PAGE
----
Look at the wonderful cast of Is This a Fairytale? by Bea Webster for #WFPositivestories. We have had so much fun creating and working on the script. Book your tickets now: https://t.co/1FvF9BKMrH@HorsecrossPerth @wonder_fools @traversetheatre pic.twitter.com/sUZDfSTu2T
— HX Learning & Engagement (@HXLearning) March 1, 2021
With the online platform, the project has also given access to theatre and performance to areas where it hasn’t reached before.
The fact it is free has been a crucial element to the project’s success.
“Before the pandemic, a lot of classes were extremely inaccessible,” Gordon said. “For a lot of people they’re priced out of going. What we wanted to do was make it completely free.
“There are no barriers for organisations or young people who just want to get the plays and go for it. We’ve written a handbook which should mean that, regardless of your experience, you should be able to do it. That’s really exciting for us, trying to demystify putting on a play. Anyone can do it and it’s for everyone as well.
“Everyone’s bettering each other and it’s linking the sector up in these uncharted waters we’re in. To be able to have this connection with all these groups has been brilliant and we’ve got a bit of an open door policy. We’ve got to visit so many exciting theatres from the comfort of our own home.”
Of course, like many creatives, Gordon can’t wait to get back to live shows with audiences and performers together in one physical space.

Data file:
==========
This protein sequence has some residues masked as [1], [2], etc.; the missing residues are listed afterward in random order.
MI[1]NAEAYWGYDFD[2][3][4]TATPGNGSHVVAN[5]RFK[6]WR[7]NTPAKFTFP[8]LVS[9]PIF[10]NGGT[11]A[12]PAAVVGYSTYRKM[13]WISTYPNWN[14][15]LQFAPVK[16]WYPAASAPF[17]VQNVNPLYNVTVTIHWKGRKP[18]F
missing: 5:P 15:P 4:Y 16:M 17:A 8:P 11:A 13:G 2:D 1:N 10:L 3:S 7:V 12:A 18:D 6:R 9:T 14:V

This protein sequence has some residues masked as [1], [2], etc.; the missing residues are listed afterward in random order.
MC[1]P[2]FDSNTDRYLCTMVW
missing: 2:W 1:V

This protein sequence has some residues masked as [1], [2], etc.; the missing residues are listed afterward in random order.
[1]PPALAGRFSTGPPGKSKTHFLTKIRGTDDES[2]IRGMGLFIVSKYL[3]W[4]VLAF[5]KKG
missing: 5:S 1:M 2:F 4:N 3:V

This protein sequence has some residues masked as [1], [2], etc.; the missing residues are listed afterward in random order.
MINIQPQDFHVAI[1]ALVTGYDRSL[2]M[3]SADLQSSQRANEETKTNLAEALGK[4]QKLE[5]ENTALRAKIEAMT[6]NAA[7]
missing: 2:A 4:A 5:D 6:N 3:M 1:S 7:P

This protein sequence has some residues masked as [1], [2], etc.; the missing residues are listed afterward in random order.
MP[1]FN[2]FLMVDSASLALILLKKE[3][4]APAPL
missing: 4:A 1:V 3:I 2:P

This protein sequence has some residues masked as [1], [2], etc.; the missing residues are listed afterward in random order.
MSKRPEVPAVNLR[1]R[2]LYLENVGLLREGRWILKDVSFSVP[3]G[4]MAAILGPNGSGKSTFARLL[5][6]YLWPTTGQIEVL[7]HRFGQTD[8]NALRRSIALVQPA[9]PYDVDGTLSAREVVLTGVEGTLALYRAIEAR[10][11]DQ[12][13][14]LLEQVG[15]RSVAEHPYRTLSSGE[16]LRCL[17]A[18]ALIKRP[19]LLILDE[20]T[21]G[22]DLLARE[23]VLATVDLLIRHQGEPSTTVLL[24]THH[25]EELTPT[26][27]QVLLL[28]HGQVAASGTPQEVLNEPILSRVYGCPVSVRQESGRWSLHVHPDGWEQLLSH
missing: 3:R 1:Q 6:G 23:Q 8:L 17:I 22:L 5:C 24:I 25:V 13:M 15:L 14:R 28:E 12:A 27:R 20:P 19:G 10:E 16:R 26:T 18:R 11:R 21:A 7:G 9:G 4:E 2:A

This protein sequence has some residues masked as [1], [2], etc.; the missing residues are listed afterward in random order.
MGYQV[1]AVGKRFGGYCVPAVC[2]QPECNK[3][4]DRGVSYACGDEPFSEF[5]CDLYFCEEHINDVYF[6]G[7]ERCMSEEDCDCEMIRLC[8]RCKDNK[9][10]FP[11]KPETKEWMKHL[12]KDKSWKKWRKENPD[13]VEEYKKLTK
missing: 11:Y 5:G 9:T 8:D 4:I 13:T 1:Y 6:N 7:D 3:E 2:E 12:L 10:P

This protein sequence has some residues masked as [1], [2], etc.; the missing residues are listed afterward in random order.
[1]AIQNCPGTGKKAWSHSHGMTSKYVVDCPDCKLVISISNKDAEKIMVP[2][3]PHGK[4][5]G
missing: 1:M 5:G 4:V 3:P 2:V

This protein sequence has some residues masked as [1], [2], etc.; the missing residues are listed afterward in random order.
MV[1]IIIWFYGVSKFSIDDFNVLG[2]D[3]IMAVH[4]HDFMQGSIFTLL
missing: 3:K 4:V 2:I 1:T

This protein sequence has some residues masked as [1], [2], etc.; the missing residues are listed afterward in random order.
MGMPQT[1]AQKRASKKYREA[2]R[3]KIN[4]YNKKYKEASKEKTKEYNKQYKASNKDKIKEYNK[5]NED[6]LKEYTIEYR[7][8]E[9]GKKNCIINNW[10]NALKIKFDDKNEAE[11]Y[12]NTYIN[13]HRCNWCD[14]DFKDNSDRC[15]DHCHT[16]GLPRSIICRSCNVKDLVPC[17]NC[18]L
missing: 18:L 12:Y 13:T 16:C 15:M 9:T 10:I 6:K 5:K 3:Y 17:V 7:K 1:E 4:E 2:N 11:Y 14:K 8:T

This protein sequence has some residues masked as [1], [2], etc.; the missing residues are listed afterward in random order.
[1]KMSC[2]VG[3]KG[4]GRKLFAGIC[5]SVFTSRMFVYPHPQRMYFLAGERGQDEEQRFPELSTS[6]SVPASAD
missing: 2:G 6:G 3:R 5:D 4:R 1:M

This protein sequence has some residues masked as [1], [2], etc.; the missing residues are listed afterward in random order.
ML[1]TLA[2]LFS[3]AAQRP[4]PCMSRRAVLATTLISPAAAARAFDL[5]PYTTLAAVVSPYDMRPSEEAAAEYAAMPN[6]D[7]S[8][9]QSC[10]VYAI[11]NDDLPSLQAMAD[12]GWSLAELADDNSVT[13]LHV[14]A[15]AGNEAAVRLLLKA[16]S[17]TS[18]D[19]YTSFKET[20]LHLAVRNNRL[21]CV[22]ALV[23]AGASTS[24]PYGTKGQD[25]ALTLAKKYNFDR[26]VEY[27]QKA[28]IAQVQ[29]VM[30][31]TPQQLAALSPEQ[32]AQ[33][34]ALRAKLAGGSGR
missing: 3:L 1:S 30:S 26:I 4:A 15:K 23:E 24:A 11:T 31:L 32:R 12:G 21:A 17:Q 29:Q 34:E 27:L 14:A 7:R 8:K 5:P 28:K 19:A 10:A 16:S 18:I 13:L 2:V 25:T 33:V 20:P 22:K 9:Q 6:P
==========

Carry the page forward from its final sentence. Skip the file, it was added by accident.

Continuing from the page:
He added: “Our whole craft is about working with communities. We write a lot of our plays by visiting communities, having cups of tea with people that have stories. That entire part of our process has really had to change. I miss meeting people, hearing stories and performing stories back to people. Getting to see the whites of people’s eyes and that togetherness.
“But I feel like I’ve gained something in meeting groups in Scotland that I’d never have had the chance to.
“We’re meeting a group of people living with dementia and their families to write a play. We’re sitting there every week thinking that there’d be no way all these people would come week in week out to a regular group, but because it’s dialling into Zoom from home, we’ve formed this bond with a group of people we’d never have had the chance to.”
Bored Bad Women of the Rooms
Members of Dundee-based theatre group hidden route have been working on their adaptation of Sabrina Mahfouz’s Bad Bored Women of the Rooms.
Performed over Zoom, it’s an adventure through the centuries telling stories of women and girls who have spent a lot of time stuck in a room and who have not necessarily been very ‘good’.
Performer Joe Stevenson, 17, said: “We’re acting as if we’re in a party setting, all in our own rooms on camera. We move to different rooms, in each there’s a story to be told.
“Each story is of women in history who have had a reputation with crime, and who’ve set the mark for badass women and what they can do.